Daley picked the left side of the patient's chest looking at her face-on, "but when I turned her around, because I was so tired, I didn't accommodate for that and so, in my mind, left became right." As soon as Daley put the needle in, she says, "I knew I'd done it wrong and withdrew it. Fortunately, the woman didn't sustain any significant damage. I took it incredibly personally, as most physicians do. I was very upset and felt terribly responsible. The patient didn't know because, back then, we never told them."
Wachter attributes the Morris-Morrison mix-up to a scenario that should scare us all. "It was one of those crazy, overflow days," he explains. "It's tricky to keep track of who is where at any given time, especially given the rapid turnover of patients and hospitals' ever-increasing propensity to run fast and full in their desperation to meet the bottom line."
By and large, notes Donald Berwick, MD, president and CEO of the nonprofit Institute for Healthcare Improvement in Cambridge, Massachusetts, and a member of the committee that compiled the IOM report, "errors are not due to bad or careless doctors and nurses. Most problems are wired into the system."
The death of young Jesica Santillan underscores the point. "The surgeon in her case was considered one of the best," says Wachter, "but he screwed up, assuming the donor's blood type had been verified. If all you do is focus the blame on him, however, you have not peeled back the layer of the onion that made the mistake possible. You have to take on the system that had no double checks built in for this incredibly crucial piece of information."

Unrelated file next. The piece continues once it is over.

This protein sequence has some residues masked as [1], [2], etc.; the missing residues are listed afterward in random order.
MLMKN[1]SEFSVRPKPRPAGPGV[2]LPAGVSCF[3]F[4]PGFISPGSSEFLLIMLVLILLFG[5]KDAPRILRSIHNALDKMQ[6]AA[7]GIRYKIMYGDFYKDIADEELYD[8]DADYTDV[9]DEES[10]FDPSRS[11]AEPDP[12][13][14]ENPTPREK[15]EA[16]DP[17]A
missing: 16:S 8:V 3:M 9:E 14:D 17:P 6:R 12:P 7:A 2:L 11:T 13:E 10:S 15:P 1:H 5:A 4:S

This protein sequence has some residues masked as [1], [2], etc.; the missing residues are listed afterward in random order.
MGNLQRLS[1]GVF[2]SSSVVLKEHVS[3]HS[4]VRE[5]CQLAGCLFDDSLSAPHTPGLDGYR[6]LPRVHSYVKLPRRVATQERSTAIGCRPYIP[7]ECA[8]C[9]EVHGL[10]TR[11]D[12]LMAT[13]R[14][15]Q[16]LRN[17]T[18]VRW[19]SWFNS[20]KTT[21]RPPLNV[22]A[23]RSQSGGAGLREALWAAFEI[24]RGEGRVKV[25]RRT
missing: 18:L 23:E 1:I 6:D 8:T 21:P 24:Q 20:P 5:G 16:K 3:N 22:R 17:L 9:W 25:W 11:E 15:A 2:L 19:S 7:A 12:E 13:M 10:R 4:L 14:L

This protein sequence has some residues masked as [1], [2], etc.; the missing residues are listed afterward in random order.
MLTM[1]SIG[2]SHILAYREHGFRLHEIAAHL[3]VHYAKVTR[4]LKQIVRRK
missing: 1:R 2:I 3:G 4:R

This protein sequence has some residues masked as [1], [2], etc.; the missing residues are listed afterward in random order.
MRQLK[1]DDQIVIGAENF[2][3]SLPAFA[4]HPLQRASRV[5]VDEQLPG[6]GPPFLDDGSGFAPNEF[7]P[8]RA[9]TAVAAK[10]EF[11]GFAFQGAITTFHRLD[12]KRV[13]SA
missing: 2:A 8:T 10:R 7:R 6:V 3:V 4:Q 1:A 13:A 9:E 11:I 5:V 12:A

Beyond all the technical and logistical glitches, many believe that the most pernicious problem is lack of communication-between doctors, nurses, administrators, and patients. This breakdown is responsible not only for many fatalities and injuries but also for a profession that is, at its core, emotionally dysfunctional. When something goes wrong, the medical team involved too often remains entrenched behind a wall of silence, which makes tragic situations even more painful and perpetuates the occurrence of mistakes. In a few progressive hospitals, a true revolution is taking place as doctors are acknowledging their errors and saying they're sorry. By and large, however, most continue to adopt a defend-and-deny position, which inherently contains a sad irony: Only by acknowledging errors can they ever be prevented.
Months before Richard Flagg finally saw the pathology report that showed no evidence of a tumor in his right lung, "five doctors, including the surgeon, had also seen the report, but none of them ever bothered to call and tell Richard," says Charles Rock, his attorney. "They wanted to protect their profession's image."
Another common communication error led to tragedy in the case of Lewis Blackman. In November 2000, Lewis and his parents believed they had little to worry about when he checked into the respected Medical University of South Carolina Children's Hospital in Charleston. A healthy 15-year-old, he was having elective surgery for a condition-a sunken chest-that was basically cosmetic.
After the operation, Lewis received large doses of Toradol, a powerful pain medication that carried clear warnings about its risks of causing perforated ulcers and kidney failure. On his third day in the hospital, Lewis was suddenly stricken with excruciating pain in his upper abdomen. A nurse told the boy's mother, Helen Haskell, that gas was to blame and did nothing. Over the next 30 hours Lewis's belly grew hard and distended, his skin became pale, his temperature and blood pressure dropped while his heart rate soared. The staff caring for him, however, missed that he was suffering from side effects of the Toradol and was in grave peril.